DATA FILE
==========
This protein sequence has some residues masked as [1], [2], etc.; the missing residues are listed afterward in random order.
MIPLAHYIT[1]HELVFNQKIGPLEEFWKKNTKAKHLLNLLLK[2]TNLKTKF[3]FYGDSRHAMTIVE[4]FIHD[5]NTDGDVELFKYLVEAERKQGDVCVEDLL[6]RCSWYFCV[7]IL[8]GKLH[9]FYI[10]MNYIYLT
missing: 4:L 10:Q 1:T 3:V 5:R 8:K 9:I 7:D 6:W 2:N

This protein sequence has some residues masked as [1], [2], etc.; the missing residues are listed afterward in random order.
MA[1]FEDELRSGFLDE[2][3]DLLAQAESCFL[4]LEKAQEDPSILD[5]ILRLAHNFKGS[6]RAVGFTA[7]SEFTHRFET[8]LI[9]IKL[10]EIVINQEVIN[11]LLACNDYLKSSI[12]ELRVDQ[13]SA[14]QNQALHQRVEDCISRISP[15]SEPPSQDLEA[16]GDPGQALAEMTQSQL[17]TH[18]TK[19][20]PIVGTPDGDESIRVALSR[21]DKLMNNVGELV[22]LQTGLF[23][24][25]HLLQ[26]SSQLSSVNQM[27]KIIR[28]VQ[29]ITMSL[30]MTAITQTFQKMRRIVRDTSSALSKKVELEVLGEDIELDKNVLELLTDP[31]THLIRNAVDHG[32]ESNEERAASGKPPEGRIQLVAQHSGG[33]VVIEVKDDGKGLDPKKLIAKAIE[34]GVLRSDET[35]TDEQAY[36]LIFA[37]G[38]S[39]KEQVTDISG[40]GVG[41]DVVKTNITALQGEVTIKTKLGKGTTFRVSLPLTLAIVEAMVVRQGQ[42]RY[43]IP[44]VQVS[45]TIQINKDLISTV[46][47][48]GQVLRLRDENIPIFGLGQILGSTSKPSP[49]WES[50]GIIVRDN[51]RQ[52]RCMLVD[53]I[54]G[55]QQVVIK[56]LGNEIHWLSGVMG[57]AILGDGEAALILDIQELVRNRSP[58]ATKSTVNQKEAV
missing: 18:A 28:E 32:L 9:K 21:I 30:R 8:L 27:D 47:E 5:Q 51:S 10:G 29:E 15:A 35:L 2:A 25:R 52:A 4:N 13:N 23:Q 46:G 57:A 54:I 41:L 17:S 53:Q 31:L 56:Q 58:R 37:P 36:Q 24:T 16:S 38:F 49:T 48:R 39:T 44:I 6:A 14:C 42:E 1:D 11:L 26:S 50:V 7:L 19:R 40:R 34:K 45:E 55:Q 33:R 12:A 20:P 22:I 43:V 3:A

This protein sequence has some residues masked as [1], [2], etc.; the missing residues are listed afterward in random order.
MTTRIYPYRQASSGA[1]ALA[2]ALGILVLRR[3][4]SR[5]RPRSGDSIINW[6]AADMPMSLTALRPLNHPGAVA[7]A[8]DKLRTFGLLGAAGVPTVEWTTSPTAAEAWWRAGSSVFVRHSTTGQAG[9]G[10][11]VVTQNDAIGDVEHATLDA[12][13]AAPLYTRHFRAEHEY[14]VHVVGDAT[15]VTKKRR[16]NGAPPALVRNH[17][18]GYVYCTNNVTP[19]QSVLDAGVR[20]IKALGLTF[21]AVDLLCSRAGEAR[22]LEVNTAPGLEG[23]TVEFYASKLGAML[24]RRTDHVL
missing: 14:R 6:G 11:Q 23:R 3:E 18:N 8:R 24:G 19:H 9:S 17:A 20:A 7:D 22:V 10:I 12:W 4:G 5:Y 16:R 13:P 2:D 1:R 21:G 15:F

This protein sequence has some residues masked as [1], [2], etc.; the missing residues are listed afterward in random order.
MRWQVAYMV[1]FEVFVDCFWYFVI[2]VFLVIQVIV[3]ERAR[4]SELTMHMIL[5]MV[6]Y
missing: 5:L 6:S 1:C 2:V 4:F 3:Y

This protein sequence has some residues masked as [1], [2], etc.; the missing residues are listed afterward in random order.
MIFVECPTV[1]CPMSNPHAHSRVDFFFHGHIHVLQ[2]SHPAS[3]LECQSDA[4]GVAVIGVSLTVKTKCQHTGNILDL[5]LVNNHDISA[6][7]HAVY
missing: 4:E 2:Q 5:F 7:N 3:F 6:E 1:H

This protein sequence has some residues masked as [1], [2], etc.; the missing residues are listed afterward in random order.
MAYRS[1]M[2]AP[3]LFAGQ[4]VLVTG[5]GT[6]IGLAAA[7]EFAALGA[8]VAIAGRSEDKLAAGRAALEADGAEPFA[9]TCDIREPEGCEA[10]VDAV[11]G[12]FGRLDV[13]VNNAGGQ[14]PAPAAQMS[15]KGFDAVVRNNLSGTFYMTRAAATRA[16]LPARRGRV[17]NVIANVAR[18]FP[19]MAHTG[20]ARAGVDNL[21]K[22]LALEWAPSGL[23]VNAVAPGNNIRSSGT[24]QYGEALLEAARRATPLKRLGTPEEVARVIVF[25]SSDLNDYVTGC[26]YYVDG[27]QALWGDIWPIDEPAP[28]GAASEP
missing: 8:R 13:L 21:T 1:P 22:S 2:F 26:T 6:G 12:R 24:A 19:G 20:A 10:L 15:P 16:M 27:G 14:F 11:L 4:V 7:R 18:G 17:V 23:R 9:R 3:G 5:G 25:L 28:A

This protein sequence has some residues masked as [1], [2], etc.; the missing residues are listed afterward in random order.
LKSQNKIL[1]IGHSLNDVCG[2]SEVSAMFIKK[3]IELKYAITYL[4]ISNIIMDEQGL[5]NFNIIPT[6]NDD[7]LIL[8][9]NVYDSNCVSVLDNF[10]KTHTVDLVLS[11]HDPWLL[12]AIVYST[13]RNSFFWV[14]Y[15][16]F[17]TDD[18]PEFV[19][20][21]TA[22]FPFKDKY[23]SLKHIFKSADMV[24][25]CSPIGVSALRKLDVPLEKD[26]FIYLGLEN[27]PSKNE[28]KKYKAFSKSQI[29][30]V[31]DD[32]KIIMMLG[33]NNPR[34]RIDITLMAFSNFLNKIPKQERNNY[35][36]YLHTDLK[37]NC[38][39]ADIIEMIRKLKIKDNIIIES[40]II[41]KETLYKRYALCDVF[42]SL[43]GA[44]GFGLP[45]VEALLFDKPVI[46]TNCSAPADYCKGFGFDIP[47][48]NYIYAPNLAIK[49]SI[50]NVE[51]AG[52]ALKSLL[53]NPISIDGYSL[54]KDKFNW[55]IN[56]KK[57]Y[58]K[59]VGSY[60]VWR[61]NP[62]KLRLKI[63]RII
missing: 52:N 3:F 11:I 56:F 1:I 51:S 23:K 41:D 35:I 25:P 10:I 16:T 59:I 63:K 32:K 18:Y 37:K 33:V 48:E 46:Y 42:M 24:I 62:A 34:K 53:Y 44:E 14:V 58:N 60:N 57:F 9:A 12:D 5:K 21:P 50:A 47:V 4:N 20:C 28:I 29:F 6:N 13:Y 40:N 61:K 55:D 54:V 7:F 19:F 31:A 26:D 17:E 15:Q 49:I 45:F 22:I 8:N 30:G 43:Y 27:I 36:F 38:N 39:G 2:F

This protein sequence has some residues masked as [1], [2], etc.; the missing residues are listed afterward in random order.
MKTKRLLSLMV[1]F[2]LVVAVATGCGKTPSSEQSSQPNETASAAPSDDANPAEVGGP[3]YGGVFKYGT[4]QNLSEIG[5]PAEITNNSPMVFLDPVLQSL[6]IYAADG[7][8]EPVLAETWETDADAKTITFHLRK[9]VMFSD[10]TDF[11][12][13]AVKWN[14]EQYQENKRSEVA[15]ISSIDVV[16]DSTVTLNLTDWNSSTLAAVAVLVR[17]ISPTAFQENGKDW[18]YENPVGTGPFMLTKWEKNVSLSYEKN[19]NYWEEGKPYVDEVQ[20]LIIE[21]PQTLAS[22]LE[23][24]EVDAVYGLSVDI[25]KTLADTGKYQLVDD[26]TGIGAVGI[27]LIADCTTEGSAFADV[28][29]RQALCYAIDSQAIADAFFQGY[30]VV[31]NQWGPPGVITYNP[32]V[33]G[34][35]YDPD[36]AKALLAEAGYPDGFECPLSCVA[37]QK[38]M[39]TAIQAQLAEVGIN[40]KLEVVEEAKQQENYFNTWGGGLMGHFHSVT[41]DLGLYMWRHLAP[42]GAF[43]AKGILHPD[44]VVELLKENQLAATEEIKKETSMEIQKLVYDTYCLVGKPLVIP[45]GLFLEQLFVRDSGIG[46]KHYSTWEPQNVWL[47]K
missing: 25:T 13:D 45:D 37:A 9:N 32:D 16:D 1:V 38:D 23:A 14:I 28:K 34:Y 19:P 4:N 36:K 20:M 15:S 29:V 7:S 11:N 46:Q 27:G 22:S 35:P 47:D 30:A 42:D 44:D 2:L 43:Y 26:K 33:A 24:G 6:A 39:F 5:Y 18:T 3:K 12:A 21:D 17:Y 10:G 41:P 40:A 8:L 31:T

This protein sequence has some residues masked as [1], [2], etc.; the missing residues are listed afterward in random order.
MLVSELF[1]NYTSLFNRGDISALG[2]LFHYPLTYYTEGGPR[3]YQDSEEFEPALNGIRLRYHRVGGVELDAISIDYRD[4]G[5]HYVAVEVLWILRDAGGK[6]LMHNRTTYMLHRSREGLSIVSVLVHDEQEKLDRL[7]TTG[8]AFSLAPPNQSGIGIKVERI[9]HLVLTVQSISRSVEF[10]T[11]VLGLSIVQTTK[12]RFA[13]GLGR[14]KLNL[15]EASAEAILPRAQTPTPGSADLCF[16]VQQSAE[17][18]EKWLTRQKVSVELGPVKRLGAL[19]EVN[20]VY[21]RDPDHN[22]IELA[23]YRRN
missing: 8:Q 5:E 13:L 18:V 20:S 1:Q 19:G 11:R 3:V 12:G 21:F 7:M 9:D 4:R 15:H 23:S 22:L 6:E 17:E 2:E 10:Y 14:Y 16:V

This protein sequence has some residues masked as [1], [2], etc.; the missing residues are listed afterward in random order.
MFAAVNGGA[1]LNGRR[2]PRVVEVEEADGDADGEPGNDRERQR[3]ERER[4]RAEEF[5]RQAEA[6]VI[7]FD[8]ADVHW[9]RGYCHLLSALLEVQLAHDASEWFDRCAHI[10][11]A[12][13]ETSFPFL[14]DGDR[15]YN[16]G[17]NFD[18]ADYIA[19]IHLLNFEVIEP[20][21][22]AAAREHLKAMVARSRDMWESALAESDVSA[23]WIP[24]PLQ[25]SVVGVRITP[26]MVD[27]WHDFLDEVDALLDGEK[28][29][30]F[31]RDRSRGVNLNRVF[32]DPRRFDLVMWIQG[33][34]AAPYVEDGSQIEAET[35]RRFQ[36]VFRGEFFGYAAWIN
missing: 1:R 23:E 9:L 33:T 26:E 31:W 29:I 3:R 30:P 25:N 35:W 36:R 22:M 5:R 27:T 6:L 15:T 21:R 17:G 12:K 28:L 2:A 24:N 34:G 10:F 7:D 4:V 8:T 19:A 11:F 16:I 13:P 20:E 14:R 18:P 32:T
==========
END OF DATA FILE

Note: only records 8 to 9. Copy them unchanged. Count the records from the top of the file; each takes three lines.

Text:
This protein sequence has some residues masked as [1], [2], etc.; the missing residues are listed afterward in random order.
MKTKRLLSLMV[1]F[2]LVVAVATGCGKTPSSEQSSQPNETASAAPSDDANPAEVGGP[3]YGGVFKYGT[4]QNLSEIG[5]PAEITNNSPMVFLDPVLQSL[6]IYAADG[7][8]EPVLAETWETDADAKTITFHLRK[9]VMFSD[10]TDF[11][12][13]AVKWN[14]EQYQENKRSEVA[15]ISSIDVV[16]DSTVTLNLTDWNSSTLAAVAVLVR[17]ISPTAFQENGKDW[18]YENPVGTGPFMLTKWEKNVSLSYEKN[19]NYWEEGKPYVDEVQ[20]LIIE[21]PQTLAS[22]LE[23][24]EVDAVYGLSVDI[25]KTLADTGKYQLVDD[26]TGIGAVGI[27]LIADCTTEGSAFADV[28][29]RQALCYAIDSQAIADAFFQGY[30]VV[31]NQWGPPGVITYNP[32]V[33]G[34][35]YDPD[36]AKALLAEAGYPDGFECPLSCVA[37]QK[38]M[39]TAIQAQLAEVGIN[40]KLEVVEEAKQQENYFNTWGGGLMGHFHSVT[41]DLGLYMWRHLAP[42]GAF[43]AKGILHPD[44]VVELLKENQLAATEEIKKETSMEIQKLVYDTYCLVGKPLVIP[45]GLFLEQLFVRDSGIG[46]KHYSTWEPQNVWL[47]K
missing: 25:T 13:D 45:D 37:A 9:N 32:D 16:D 1:V 38:D 23:A 14:I 28:K 34:Y 19:P 4:N 36:K 20:M 15:S 29:V 7:S 11:N 46:Q 27:G 22:S 35:P 47:D 30:A 42:D 44:D 2:L 43:Y 26:K 33:A 24:G 6:A 39:F 5:Y 18:T 3:K 12:A 21:D 17:Y 10:G 41:P 40:A 8:L 31:T

This protein sequence has some residues masked as [1], [2], etc.; the missing residues are listed afterward in random order.
MLVSELF[1]NYTSLFNRGDISALG[2]LFHYPLTYYTEGGPR[3]YQDSEEFEPALNGIRLRYHRVGGVELDAISIDYRD[4]G[5]HYVAVEVLWILRDAGGK[6]LMHNRTTYMLHRSREGLSIVSVLVHDEQEKLDRL[7]TTG[8]AFSLAPPNQSGIGIKVERI[9]HLVLTVQSISRSVEF[10]T[11]VLGLSIVQTTK[12]RFA[13]GLGR[14]KLNL[15]EASAEAILPRAQTPTPGSADLCF[16]VQQSAE[17][18]EKWLTRQKVSVELGPVKRLGAL[19]EVN[20]VY[21]RDPDHN[22]IELA[23]YRRN
missing: 8:Q 5:E 13:L 18:V 20:S 1:Q 19:G 11:R 3:V 12:G 21:F 7:M 9:D 4:R 15:H 23:S 22:L 6:E 17:E 2:E 10:Y 14:Y 16:V